According to Bloomberg’s survey, there was a stable level of crude oil production from the Organisation of Petroleum Exporting Countries (OPEC) in the previous month, prior to the implementation of new reduction measures by the alliance. Nigeria played a significant role in this stability by increasing its output by 50,000 barrels per day (bpd). The survey relied on a combination of ship-tracking data, input from officials, and estimates provided by Kpler Ltd., Rapidan Energy Group, and Rystad Energy A/S. In December, OPEC maintained its commitment to supply restrictions by pumping an average of 28.05 million barrels per day. Despite decreases in production from the United Arab Emirates and Angola, this was counterbalanced by contributions from countries like Nigeria.
Increases in supply were seen in other areas, offsetting the decline from these two members. Nigeria, in accordance with a newly negotiated quota, raised its daily supply by 50,000 barrels to reach 1.49 million in December. This data aligns with figures previously released by the Nigerian Upstream Petroleum Regulatory Commission (NUPRC), where the country’s direct communication channels reported a production of 1.25 million barrels per day. Nigeria’s crude oil production for November amounted to 1.37 million bpd, as reported by OPEC through secondary sources. However, neither the NUPRC nor OPEC has yet disclosed the output data for December.
Action is taken to prevent a new surplus and safeguard crude prices.
A decline in output is anticipated for this month as OPEC+, the wider coalition, commences additional reductions of approximately 900,000 barrels per day, according to Bloomberg. This action aims to prevent a new surplus and safeguard diminishing crude prices. Over the past four months, oil futures have plummeted by around 20% from their previous high of $100 per barrel due to the overwhelming influx of supplies from the US and competing nations affiliated with OPEC. The excessive amount of crude may pose a challenge to the global fuel demand, as it is expected to experience significantly diminished expansion during the current year.
In December, the UAE achieved the most substantial reduction in supply, decreasing it by 70,000 barrels per day to reach 3.08 million barrels per day. Despite this cut, the country’s output remained higher than the designated quota for December and even surpassed the upcoming elevated target set to take effect this month. Angola’s oil output took another hit in its last month as an OPEC member, with a decrease of 40,000 barrels daily, down to 1.1 million. In a recent announcement made by Luanda, it disclosed its decision to leave the cartel and cease its 16-year membership starting from January 1. This decision came after a contentious disagreement arose over Angola’s assigned production quota.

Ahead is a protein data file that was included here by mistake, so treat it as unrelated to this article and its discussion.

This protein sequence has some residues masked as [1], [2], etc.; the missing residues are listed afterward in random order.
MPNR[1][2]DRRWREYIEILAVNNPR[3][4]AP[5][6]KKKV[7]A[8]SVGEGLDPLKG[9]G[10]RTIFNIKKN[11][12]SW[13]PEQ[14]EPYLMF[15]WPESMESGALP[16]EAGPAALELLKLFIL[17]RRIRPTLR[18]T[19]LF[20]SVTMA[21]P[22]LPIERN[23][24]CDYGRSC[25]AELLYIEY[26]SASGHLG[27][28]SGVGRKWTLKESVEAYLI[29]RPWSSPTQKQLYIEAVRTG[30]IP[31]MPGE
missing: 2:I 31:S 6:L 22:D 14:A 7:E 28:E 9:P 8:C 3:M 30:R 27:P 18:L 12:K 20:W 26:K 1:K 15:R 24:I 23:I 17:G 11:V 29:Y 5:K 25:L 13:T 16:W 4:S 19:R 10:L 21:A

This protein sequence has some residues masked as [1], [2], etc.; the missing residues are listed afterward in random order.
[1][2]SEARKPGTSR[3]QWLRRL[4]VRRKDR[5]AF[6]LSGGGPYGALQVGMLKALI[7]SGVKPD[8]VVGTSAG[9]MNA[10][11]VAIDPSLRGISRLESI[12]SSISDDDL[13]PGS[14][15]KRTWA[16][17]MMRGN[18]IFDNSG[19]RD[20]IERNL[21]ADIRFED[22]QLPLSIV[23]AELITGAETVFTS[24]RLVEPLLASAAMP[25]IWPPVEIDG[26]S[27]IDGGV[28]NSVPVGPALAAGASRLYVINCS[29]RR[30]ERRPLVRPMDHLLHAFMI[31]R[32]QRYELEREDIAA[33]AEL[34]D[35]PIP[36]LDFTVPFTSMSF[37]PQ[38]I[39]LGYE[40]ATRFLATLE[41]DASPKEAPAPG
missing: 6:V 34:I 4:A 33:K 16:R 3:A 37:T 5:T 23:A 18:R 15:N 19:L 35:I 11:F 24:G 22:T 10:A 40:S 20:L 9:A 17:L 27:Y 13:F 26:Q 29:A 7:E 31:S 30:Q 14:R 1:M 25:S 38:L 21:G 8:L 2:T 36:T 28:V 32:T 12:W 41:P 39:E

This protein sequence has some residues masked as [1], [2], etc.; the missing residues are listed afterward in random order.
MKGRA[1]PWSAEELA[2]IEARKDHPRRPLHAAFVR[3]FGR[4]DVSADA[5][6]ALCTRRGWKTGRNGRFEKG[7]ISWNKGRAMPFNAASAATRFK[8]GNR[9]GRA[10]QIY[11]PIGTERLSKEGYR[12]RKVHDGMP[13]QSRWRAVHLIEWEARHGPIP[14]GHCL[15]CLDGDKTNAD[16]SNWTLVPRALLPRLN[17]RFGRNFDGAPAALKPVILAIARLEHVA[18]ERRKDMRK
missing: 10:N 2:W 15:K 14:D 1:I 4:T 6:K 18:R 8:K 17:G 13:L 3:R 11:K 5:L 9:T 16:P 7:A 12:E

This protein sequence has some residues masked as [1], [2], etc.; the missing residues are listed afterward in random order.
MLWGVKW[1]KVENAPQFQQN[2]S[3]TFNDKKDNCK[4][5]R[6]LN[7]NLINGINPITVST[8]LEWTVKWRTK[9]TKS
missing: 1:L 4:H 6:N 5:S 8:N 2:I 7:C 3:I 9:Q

Many back and forth were recorded in the sector.
Despite OPEC’s leaders imposing a lower quota, the West African country stood firm in its refusal to comply. Nevertheless, its December production, which had suffered from neglect and insufficient investment over the years, remained at the same level as the previously rejected limit. Many crude traders doubt that the new supply restrictions implemented by the 22-nation OPEC+ alliance this month will be fully implemented, given that several members have already reached their production limits, resulting in significant revenue losses. According to the International Energy Agency (IEA), the projected cutback is estimated to result in an actual reduction of approximately 500,000 barrels per day.
To achieve its goal for January, Iraq must decrease its daily production by a significant 290,000 barrels. This is essential due to Iraq’s inconsistent performance in implementation and urgency for export revenue. The OPEC organization will assess market conditions through an online monitoring meeting on February 1. Furthermore, ministers are set to convene in June at the group’s Vienna headquarters for an in-person gathering. Goldman Sachs has foreseen a potential doubling of oil prices in the event that ongoing attacks on commercial shipping by Houthi rebels persist. This unsettling trend, occurring over 20 times since November, has led to a concerning projection by the financial firm.
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According to Daan Struyven, the head of the oil research division at the company, in an interview with CNBC, a prolonged disruption in the Red Sea could result in a significant increase of three to four dollars in oil prices. Struyven asserted that a 20% surge in prices would occur if the Strait of Hormuz faced a month-long disruption and that the prices might even double if the disruption continued. This is also a growing concern by various players in global business and politics. David Cameron, the ex-Prime Minister currently serving as Foreign Secretary, expressed his firm belief during a Sky News interview that the relentless attacks must cease. His statement emphasized that this matter transcends mere British concerns; it is of utmost global importance.